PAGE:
Hauser & Wirth (Savile Row)

Venue  |  Exhibitions  |  Reviews

Made in the USA

by Philippa Snow
It may be important that I admit a bias towards the work of Richard Jackson at the outset of this review; I had the pleasure of interviewing the man for a longform article during the opening of less than a month ago, and found him an ideal subject – thoughtful and vital and, above all, thoroughly uninterested in system or censorship. Unlike many of his contemporaries – Paul McCarthy say, or his good friend Bruce Nauman – Jackson has remained more or less outside the grasp of the mainstream,... [more]
Posted by Philippa Snow on 6/11/14

When Seeing is Better Than Reading - For

My article about the Bruce Nauman show "mindfuck" where I investigate how sometimes theoritical catalogue essays tell you how to read an artwork rather than opening the conversation. For [more]
Posted by Peter Dobey on 3/15/13

“Half shaman, half showman”

by Philippa Snow
A month or so ago, I had been clearing out my Dictaphone and come across a recording of an anecdote of Thomas Houseago’s; I’d taped it while at Lismore castle, working out there with Hauser and Wirth, and the general gist of it was about a corpse found just outside his studio. Either the head was missing the body, or the body was missing the head. I can’t quite recall, but either way, Houseago makes the incident vital – a tragicomic allegory for some facet of the artist; that weird proximity to... [more]
Posted by Philippa Snow on 9/10/12

Everything Leads to Another

by James Cahill
Hauser & Wirth have hit upon an artist whose ambition and productivity are more than a match for their gargantuan galleries. With a dizzying array of sculptures, photographs, and assemblages, Jackson epitomises the propensity for the big, the grandiloquent, and the epic that is discernable in many American writers and artists of the twentieth and twenty-first centuries, from Norman Mailer to Matthew Barney.The centrepiece of the show is a reconditioned B29 cockpit titled . Marooned... [more]
Posted by James Cahill on 5/29/11

Ida Applebroog

by Laura Bushell
        When she paints, Ida Applebroog treats the canvas like a three-dimensional object, a structure that she annotates with her distinctive monochromatic paintings. These canvases stand freely around the gallery, sometimes in groups, sometimes physically bolted together, other times jutting out from a wall, telling a story across the room like a three dimensional graphic novel. Hauser and Wirth’s Saville Row space is cavernous enough to accommodate many of these Marginalia... [more]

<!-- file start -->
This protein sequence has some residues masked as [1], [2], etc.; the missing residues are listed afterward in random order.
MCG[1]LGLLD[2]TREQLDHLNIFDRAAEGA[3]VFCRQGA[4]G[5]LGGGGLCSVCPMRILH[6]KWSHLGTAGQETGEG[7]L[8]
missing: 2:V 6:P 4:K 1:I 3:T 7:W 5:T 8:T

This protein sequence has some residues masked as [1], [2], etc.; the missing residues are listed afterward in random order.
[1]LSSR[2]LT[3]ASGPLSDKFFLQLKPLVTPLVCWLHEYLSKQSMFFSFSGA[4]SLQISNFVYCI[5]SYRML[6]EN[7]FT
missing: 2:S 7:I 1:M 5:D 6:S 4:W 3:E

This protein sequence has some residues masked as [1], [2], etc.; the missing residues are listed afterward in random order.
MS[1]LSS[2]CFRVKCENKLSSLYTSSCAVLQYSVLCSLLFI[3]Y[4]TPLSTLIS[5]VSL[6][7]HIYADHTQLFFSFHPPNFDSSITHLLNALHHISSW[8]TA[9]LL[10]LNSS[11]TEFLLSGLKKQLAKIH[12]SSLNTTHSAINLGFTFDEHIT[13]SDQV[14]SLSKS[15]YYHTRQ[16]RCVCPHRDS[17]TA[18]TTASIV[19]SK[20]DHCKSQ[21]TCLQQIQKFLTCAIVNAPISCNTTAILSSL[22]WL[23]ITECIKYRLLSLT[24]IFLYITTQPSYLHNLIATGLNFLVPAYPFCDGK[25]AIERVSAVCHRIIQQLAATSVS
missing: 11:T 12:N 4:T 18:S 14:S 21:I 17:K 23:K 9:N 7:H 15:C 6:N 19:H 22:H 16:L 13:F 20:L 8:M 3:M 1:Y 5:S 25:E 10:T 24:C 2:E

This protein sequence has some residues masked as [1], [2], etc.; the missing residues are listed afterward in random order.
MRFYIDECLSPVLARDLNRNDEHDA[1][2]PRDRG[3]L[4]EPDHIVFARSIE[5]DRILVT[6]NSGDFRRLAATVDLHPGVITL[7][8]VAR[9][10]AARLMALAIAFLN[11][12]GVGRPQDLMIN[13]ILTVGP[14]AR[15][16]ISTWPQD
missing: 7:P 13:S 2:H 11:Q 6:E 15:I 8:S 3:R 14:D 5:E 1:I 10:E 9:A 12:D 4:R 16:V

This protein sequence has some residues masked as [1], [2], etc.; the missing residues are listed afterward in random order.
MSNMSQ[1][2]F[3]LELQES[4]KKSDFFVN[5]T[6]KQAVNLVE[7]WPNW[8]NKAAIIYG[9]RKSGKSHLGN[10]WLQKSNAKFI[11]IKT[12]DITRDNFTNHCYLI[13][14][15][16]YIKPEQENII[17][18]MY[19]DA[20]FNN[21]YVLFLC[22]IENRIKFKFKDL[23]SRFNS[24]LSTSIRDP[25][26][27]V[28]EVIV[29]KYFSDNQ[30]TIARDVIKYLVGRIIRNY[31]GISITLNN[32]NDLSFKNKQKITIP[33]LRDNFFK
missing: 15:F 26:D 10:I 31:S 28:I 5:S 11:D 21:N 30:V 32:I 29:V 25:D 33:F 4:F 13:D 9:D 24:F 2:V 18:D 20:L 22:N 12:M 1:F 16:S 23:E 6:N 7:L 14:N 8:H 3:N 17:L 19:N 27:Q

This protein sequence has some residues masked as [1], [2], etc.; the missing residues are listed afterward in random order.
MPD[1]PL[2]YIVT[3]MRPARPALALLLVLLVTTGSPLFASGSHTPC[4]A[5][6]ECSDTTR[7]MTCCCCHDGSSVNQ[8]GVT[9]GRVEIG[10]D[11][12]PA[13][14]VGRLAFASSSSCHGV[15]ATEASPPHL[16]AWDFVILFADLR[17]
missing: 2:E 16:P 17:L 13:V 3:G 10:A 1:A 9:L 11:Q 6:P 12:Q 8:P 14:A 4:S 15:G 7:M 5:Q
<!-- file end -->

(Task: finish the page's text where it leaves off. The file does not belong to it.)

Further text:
Posted by Laura Bushell on 4/3/11


by Gary McLeod | Visual Artist
        Since experiencing a solo show of his work at Southampton City Art Gallery in 2000, Martin Creed has continued to keep me on side; his modesty naturally prompting us all to give reassurance for his decisions, which were humble, witty and engaging. However, with Creed's return to London at Hauser & Wirth's new gallery space in Savile Row, my patience with his modesty is fraying, and the exhibition – somewhat appropriately divided into two spaces – reinforces this.   In one... [more]
Posted by Gary McLeod | Visual Artist on 2/13/11

Fragments and Hangings

by Alex Field
        Fabric has an amazing ability to capture memories. When I was growing up, I had a duvet cover patterned with pastel clouds and scenes of fields, and I loved its peaceful colours and tranquil scenes. Two weeks ago my birthday boosted me painfully up into the 25 to 34 age bracket, and yet whenever I go home and find that, now faded, duvet on my old single bed, it reminds me of the cosy safety of childhood. The emotive power of fabric is at the core of Louise Bourgeois’ oeuvre, just... [more]
Posted by Alex Field on 11/14/10
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